Economic leaders reflect on top accomplishments of 2019
Expansions, visions cited as year’s biggest successes
Those focused on growing, promoting and improving the Tri-City economy are counting up their 2019 successes and looking ahead to plans for the upcoming year and decade.
Recent wins include plans for an expansion of the Three Rivers Convention Center, a new nonstop flight from Pasco to Chicago, Richland’s Preferred Freezer Services expansion and opening of Packaging Corporation of America, and the conclusion of the second phase of the myTRI 2030 project, which is working to harness a community vision for the Tri-Cities over the next 10 years.
“We’ve had a good year. I think it can always be better, but it was a good year,” said Carl Adrian, executive president and chief executive officer of the Tri-City Development Council. The year wasn’t without its disappointments, as United Airlines announced in November it was canceling a highly-marketed nonstop flight to Los Angeles International Airport.
The head of Visit Tri-Cities had called the daily flight a “game changer.”
“Even though the flight is going to go away, we have been planting the seeds that the Tri-Cities is a wine region, so that doesn’t go away,” said Michael Novakovich, president and chief executive officer of Visit Tri-Cities. “We’ve still got those wine lovers and they’re looking for places to go. We’ve heard of some over-tourism in northern California, so if someone has to turn the spigot off, ‘Welcome to Washington!’ ”
The community is building on this strong reputation for winemaking, expecting two new American Viticultural Areas in the Mid-Columbia to become officially recognized, while also feeding a growing appetite for science tourism with a future visitor’s center expected at the Laser Interferometer Gravitational-Wave Observatory, known as LIGO, at the Hanford site.
“We have these wonderful assets and we’re working to make them more accessible to all,” Novakovich said.
New businesses continue to open or expand each year, resulting in dozens of yearly groundbreaking and ribbon cuttings for the Tri-City Regional Chamber of Commerce, said Lori Mattson, the chamber’s president and CEO.
“When I look back on that and see how many ceremonies we participated in, it tells me that the economy here is strong and entrepreneurs are opening new businesses and there are multiple locations for current businesses,” she said.
The chamber boasts 1,200 members and has a counselor focused exclusively on helping small businesses identify and apply for government contracts at the Procurement Technical Assistance Center.
“(The counselor) meets with businesses all week long and counsels them, helps them understand the paperwork, like how do you find a contract or bid on it? Is your organization even ready for that?” Mattson said.
The PTAC counselor is an employee of the chamber but also part of a statewide network.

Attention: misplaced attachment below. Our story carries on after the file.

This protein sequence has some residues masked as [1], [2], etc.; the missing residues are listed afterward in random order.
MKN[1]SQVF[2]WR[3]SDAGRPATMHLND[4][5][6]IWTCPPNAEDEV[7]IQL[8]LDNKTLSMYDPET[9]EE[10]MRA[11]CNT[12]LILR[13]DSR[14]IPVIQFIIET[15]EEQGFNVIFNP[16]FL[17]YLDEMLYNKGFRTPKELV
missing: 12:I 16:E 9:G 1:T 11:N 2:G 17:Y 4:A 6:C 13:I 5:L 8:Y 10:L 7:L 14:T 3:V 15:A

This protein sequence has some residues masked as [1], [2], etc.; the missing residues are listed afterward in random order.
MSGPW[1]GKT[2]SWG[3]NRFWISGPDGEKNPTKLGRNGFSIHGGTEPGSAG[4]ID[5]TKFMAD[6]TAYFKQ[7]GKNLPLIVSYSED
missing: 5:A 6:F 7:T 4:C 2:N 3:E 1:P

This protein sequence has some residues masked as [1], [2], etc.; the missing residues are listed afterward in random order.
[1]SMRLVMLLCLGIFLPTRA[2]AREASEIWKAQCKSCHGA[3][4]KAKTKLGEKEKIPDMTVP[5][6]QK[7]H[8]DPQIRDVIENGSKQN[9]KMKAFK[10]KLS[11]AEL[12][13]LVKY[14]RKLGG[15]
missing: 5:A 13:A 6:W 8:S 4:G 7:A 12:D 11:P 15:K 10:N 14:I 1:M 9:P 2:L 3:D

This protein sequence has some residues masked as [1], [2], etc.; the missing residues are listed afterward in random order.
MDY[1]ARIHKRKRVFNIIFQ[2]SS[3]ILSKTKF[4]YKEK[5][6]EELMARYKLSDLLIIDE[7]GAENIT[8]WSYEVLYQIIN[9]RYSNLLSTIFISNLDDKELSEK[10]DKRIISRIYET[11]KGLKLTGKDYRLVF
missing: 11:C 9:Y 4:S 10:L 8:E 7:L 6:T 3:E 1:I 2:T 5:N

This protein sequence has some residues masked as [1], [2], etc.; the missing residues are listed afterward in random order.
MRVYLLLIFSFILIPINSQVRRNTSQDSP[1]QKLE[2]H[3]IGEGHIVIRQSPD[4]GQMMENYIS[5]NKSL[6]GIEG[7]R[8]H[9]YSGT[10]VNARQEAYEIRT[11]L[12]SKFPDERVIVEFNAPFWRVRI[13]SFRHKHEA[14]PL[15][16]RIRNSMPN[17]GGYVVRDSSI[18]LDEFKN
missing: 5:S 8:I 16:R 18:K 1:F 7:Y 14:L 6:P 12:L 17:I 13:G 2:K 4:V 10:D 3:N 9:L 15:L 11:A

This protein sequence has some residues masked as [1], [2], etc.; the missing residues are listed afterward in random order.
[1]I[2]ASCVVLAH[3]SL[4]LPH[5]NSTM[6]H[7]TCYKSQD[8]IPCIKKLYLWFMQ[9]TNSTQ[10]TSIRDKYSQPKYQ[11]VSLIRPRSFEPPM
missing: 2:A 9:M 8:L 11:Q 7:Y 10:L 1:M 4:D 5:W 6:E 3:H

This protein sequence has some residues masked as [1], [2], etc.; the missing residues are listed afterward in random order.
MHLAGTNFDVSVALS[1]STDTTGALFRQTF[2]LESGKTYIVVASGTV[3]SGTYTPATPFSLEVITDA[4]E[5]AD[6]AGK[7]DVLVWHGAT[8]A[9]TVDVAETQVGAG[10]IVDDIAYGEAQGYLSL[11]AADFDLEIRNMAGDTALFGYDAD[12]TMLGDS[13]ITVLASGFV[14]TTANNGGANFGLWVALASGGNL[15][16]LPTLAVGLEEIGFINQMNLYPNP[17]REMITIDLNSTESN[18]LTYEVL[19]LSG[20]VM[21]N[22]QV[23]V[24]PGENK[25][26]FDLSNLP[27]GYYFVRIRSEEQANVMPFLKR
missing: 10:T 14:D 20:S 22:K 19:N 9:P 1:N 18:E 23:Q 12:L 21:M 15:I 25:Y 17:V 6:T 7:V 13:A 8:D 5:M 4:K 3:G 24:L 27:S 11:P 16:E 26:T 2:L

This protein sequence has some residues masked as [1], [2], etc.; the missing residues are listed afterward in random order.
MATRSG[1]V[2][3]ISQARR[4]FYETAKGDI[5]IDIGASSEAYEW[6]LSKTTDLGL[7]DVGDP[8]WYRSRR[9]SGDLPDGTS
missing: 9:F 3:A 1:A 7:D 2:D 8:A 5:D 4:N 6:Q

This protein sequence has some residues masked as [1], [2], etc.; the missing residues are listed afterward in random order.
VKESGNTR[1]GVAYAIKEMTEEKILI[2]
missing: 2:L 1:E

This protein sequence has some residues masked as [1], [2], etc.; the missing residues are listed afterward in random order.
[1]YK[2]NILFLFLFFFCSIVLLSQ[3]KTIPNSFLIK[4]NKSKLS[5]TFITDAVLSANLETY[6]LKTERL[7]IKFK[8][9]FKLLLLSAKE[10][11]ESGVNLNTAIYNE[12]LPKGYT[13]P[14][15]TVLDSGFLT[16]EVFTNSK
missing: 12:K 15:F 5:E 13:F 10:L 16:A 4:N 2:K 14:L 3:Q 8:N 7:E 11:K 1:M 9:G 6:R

TRIDEC is preparing for its longtime leader Carl Adrian to retire in early 2020. Focused on growing the Tri-Cities economy for more than 15 years, Adrian believes the biggest success from 2019 is the $35 million expansion of Preferred Freezer Services in Richland, as well as the nearby cardboard-box making facility built by Packaging Corporation of America.
“Both of those projects, to some degree, were driven by Lamb Weston’s expansion,” Adrian said. “They’re both involved in the supply chain for Lamb Weston. When the community has a win, when TRIDEC has a win, it’s kind of a gift that keeps on giving because those companies are here for the long haul. They’re going to continue to pay property taxes every year. They’re going to continue to have multi-million dollar payrolls every year that create a multiplier effect in the community.”
Preferred Freezer’s expansion was expected to create 75 additional jobs with another 100 nearby at PCA.
“A win in any city is a win for every city,” said Ashley Stubbs, director of communications at TRIDEC.
As more jobs are created in the community, there are an increasing number of amenities available to attract both community residents and visitors.
“We’re working to change the community narrative and getting the community to understand how amazing the Tri-Cities is, and really flipping this idea that there’s nowhere to eat and there’s nothing to do,” Novakovich said. “When, in fact, we have some incredible opportunities here, but you need to get out and explore them, and then talk about it. There are cool things here.”
Novakovich’s team is promoting some of the science-related attractions through a campy music video encouraging viewers with an original song called, “Come On Get Your Geek On.” It highlights places like the Hanford B Reactor, Reach Museum, Bechtel National Planetarium, LIGO and the USS Triton Submarine Memorial Park.